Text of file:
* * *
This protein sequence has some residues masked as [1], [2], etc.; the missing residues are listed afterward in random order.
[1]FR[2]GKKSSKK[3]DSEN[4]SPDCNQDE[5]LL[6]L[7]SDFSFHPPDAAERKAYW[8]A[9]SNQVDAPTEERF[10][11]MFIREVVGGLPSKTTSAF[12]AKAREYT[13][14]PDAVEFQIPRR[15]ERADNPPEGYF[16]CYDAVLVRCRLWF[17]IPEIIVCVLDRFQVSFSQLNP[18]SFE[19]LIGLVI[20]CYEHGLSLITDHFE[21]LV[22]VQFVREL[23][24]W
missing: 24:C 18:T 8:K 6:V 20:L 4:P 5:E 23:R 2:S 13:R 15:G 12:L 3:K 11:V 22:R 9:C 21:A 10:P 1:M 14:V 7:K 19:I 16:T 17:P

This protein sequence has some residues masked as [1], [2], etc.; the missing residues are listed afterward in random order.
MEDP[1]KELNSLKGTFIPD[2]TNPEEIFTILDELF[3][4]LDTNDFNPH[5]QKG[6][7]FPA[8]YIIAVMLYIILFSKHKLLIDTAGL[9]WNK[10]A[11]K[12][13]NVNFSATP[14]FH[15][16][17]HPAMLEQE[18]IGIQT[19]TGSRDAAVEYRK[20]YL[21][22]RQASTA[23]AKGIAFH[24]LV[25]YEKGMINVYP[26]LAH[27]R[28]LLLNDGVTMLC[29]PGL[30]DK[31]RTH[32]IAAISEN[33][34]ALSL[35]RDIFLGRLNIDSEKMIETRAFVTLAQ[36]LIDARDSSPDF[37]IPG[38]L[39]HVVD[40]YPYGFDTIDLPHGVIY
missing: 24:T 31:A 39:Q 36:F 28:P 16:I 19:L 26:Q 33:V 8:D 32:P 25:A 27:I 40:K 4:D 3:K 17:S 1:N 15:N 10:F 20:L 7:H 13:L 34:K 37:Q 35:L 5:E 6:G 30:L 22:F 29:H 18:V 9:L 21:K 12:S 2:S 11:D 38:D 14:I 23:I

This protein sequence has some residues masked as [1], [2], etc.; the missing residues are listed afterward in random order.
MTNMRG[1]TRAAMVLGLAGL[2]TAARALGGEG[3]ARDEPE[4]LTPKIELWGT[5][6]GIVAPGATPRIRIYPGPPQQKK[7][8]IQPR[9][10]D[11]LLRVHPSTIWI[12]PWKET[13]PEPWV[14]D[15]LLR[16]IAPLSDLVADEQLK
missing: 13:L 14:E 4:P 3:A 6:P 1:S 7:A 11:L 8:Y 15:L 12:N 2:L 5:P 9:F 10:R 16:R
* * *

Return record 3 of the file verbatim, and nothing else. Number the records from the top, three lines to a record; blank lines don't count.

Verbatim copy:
This protein sequence has some residues masked as [1], [2], etc.; the missing residues are listed afterward in random order.
MTNMRG[1]TRAAMVLGLAGL[2]TAARALGGEG[3]ARDEPE[4]LTPKIELWGT[5][6]GIVAPGATPRIRIYPGPPQQKK[7][8]IQPR[9][10]D[11]LLRVHPSTIWI[12]PWKET[13]PEPWV[14]D[15]LLR[16]IAPLSDLVADEQLK
missing: 13:L 14:E 4:P 3:A 6:P 1:S 7:A 11:L 8:Y 15:L 12:N 2:L 5:P 9:F 10:R 16:R